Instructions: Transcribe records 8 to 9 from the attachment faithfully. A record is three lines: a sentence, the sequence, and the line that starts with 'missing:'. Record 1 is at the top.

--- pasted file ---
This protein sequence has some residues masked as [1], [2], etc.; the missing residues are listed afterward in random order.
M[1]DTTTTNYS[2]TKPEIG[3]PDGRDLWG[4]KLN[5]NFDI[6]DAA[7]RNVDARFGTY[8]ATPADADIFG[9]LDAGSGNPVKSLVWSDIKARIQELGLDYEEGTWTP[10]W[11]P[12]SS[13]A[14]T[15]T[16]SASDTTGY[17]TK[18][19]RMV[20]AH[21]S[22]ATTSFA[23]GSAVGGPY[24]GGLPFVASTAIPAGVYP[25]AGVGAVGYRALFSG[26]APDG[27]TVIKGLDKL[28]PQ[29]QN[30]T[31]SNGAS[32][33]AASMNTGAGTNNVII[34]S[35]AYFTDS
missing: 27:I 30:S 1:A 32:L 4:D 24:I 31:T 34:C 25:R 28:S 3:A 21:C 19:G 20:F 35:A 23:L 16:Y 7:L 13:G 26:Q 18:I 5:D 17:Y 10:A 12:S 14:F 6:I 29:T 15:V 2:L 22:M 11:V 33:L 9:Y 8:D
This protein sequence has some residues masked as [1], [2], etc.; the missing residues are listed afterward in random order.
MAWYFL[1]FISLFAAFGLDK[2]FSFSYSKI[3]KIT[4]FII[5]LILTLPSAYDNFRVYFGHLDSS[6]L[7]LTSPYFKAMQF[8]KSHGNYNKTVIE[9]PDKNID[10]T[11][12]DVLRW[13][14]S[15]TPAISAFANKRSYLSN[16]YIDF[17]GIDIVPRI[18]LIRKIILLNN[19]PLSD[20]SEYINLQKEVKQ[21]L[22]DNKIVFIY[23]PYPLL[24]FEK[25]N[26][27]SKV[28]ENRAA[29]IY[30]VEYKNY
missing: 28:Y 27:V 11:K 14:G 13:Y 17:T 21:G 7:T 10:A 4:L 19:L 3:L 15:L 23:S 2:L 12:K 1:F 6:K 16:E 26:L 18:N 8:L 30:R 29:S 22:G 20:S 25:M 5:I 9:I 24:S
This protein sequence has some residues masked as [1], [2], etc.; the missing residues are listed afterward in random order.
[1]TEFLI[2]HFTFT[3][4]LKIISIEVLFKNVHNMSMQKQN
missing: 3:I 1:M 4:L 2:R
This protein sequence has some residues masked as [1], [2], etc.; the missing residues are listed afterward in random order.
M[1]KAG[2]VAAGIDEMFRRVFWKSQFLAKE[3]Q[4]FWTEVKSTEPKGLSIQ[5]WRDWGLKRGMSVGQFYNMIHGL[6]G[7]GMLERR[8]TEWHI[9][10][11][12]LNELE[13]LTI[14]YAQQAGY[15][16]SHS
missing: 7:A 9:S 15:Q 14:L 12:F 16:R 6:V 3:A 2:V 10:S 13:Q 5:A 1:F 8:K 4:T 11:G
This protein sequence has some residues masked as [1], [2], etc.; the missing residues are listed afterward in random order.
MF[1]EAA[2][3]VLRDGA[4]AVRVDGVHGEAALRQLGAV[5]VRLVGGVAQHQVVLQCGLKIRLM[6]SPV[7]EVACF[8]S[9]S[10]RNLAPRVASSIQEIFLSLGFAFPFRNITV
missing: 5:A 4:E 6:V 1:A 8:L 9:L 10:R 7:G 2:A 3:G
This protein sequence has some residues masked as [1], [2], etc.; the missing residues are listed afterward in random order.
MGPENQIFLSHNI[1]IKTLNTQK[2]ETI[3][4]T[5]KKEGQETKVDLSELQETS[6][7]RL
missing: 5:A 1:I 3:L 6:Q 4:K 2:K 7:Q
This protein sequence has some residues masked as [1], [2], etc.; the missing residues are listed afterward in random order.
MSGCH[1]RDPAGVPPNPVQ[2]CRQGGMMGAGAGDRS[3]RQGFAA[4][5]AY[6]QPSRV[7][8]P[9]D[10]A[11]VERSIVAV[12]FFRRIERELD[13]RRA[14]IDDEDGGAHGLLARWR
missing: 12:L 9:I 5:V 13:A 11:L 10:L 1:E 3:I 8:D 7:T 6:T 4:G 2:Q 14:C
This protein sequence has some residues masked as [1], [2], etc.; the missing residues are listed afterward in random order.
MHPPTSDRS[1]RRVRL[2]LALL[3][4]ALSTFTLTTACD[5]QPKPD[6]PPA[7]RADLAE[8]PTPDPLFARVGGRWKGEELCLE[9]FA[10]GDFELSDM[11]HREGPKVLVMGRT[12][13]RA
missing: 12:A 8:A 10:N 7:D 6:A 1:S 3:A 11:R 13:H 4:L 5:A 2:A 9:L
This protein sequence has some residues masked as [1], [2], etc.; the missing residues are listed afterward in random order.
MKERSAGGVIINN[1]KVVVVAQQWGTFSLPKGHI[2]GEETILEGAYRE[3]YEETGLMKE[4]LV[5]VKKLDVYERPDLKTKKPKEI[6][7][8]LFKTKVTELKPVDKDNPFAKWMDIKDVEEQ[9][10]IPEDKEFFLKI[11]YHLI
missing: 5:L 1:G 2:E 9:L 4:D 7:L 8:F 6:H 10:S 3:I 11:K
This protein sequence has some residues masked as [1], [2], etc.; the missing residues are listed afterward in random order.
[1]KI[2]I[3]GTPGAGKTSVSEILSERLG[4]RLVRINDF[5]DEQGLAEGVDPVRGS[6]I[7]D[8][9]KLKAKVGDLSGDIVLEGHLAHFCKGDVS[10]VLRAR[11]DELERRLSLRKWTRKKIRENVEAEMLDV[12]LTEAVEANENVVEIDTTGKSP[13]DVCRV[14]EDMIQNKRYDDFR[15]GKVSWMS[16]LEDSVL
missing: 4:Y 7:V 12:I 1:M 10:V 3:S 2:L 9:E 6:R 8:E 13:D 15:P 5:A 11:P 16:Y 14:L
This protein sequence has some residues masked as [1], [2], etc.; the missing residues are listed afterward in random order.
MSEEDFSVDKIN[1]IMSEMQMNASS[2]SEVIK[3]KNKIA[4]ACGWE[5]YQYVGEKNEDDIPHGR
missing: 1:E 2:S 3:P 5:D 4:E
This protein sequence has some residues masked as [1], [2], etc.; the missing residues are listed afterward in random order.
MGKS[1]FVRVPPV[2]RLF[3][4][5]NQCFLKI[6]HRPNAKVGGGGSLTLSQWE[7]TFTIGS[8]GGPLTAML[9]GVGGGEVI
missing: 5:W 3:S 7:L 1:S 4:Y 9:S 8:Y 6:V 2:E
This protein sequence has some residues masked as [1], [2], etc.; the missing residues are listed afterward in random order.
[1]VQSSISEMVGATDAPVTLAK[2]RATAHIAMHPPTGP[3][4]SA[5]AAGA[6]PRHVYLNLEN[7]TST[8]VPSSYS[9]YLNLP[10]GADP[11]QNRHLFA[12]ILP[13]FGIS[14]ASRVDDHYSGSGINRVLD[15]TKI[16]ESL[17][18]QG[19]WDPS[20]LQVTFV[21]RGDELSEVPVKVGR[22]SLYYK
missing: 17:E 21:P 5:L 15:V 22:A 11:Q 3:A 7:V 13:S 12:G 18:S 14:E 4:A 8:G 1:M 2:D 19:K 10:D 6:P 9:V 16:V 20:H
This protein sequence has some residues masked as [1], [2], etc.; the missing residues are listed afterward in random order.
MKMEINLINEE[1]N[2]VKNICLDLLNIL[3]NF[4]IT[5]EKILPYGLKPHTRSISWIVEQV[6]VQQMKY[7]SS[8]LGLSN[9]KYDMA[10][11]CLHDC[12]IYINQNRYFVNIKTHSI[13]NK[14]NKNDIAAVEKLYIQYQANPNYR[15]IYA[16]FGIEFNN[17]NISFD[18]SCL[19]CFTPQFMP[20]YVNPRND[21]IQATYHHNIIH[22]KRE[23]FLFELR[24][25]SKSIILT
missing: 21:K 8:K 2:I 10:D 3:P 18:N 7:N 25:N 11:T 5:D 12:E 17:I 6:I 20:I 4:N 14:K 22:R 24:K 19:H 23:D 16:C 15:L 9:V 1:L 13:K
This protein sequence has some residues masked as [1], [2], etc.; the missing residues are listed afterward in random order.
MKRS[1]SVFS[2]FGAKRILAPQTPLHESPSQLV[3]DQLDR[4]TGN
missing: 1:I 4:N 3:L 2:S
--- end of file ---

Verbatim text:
This protein sequence has some residues masked as [1], [2], etc.; the missing residues are listed afterward in random order.
MHPPTSDRS[1]RRVRL[2]LALL[3][4]ALSTFTLTTACD[5]QPKPD[6]PPA[7]RADLAE[8]PTPDPLFARVGGRWKGEELCLE[9]FA[10]GDFELSDM[11]HREGPKVLVMGRT[12][13]RA
missing: 12:A 8:A 10:N 7:D 6:A 1:S 3:A 11:R 13:H 4:L 5:A 2:A 9:L
This protein sequence has some residues masked as [1], [2], etc.; the missing residues are listed afterward in random order.
MKERSAGGVIINN[1]KVVVVAQQWGTFSLPKGHI[2]GEETILEGAYRE[3]YEETGLMKE[4]LV[5]VKKLDVYERPDLKTKKPKEI[6][7][8]LFKTKVTELKPVDKDNPFAKWMDIKDVEEQ[9][10]IPEDKEFFLKI[11]YHLI
missing: 5:L 1:G 2:E 9:L 4:D 7:L 8:F 6:H 10:S 3:I 11:K